“The war against Iraq is as disastrous as it is unnecessary; perhaps in terms of its wisdom, purpose and motives, the worst war in American history…. Our military men and women…were not called to defend America but rather to attack Iraq. They were not called to die for, but rather to kill for, their country. What more unpatriotic thing could we have asked of our sons and daughters…?”
Additional Quotes by William Sloane Coffin
I love the recklessness of faith. First you leap, and then you grow wings.
Hope is a state of mind independent of the state of the world. If your heart's full of hope, you can be persistent when you can't be optimistic. You can keep the faith despite the evidence, knowing that only in so doing has the evidence any chance of changing. So while I'm not optimistic, I'm always very hopeful.""It is terribly important to realize that the leap of faith is not so much a leap of thought as of action. For while in many matters it is first we must see then we will act; in matters of faith it is first we must do then we will know, first we will be and then we will see. One must, in short, dare to act wholeheartedly without absolute certainty.
Law is not as disinterested as our concepts of law pretend; law serves power; law in large measure is a recapitulation of the status quo; it confirms a rigid order designed to insulate the beneficiaries of the status quo from the disturbances of change. The painful truth--one with a long history--is that police are around in large part to guarantee a peaceful disgestion for the rich.
I'm not always optimistic but i am always hopeful.
For more than forty years, William Sloane Coffin has spoken with prophetic zeal on matters of war and peace, social justice and religious faith.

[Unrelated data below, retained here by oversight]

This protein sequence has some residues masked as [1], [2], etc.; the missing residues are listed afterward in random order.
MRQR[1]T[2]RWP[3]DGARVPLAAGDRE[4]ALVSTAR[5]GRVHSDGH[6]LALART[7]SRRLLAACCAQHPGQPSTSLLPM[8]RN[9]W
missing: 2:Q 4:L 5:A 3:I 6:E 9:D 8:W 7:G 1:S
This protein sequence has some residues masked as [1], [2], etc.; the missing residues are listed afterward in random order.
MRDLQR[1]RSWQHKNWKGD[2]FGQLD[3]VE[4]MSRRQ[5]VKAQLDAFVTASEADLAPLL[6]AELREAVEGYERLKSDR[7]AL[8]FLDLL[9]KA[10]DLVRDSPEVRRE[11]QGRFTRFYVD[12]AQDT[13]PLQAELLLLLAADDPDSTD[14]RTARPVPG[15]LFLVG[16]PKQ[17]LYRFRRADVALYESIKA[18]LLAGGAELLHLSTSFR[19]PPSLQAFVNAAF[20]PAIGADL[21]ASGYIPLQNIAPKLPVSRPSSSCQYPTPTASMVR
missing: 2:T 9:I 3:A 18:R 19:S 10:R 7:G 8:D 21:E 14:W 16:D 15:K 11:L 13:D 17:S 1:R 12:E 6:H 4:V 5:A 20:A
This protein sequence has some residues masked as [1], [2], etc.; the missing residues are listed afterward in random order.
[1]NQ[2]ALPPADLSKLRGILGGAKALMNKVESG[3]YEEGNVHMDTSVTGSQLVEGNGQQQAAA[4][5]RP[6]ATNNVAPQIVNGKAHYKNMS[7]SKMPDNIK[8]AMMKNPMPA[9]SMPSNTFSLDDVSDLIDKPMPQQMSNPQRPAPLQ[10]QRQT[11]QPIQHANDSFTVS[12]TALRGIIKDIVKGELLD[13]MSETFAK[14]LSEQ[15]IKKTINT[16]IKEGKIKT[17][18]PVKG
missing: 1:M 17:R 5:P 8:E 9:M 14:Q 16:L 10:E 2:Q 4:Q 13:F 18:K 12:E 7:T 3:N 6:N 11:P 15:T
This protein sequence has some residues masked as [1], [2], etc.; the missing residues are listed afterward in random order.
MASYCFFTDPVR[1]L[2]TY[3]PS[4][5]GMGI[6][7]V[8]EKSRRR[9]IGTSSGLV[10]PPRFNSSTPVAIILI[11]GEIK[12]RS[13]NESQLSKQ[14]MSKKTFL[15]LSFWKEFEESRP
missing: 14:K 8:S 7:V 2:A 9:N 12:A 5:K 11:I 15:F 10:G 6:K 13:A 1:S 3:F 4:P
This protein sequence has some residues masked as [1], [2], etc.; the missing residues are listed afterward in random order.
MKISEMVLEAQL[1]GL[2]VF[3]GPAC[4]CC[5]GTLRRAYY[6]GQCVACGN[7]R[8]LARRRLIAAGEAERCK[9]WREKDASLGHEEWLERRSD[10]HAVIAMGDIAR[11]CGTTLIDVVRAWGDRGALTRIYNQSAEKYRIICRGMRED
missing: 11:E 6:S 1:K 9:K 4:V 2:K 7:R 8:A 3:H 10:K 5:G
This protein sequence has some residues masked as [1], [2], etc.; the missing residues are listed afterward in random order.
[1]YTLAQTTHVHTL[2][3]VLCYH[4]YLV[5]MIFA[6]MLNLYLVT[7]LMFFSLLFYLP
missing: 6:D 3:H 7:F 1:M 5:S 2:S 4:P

His early years—birth in New York City, later childhood in Carmel, California, musical studies in Paris, New England preparatory schools—suggest a world of almost limitless opportunity. Wartime enlistment in the army and four years of active duty suggest his readiness to engage with history in the making.
After the war, he earned a degree at Yale, enrolled in theological seminary and then worked for three years in the Central Intelligence Agency. Coffin returned to theology in 1953, earning his Bachelor of Divinity from Yale. He was ordained a Presbyterian minister and became a chaplain, attaining national prominence during his seventeen years as chaplain at Yale. In 1977 he became senior minister of Riverside Church in New York City. Ten years later he resigned in order to lead SANE/FREEZE (later renamed Peace Action). He lives in Vermont where he completed a book of reflections on his faith, Credo (2003).
Coffin’s immersion in the controversial moral issues of his generation began in 1960 with international relief work, and the following year he helped train the first group of Peace Corps volunteers in Puerto Rico. Civil Rights dominated the early 1960’s, and Coffin was one of the “Freedom Riders” who challenged segregation laws by riding interstate buses in the South. He was arrested on several occasions. Like his fellow clergyman, Martin Luther King, Jr., Coffin turned his attention in the mid-60s to the escalating U.S. military involvement in Vietnam which he actively protested. He co-founded the Americans for Re-appraisal of Far Eastern Policy and joined other religious leaders in forming the National Emergency Committee of Clergy Concerned About Vietnam. With Dr. Benjamin Spock and others, he was charged and convicted with conspiracy to aid draft resisters, a verdict overturned on appeal in 1970. Coffin’s memoir, Once to Every Man (1977), details this period of civil rights advocacy and peace activism.
Coffin’s commitment to humanity springs from his religious faith, and the core of his faith is love: “To show compassion for an individual without showing concern for the structures of society that make him an object of compassion is to be sentimental rather than loving.”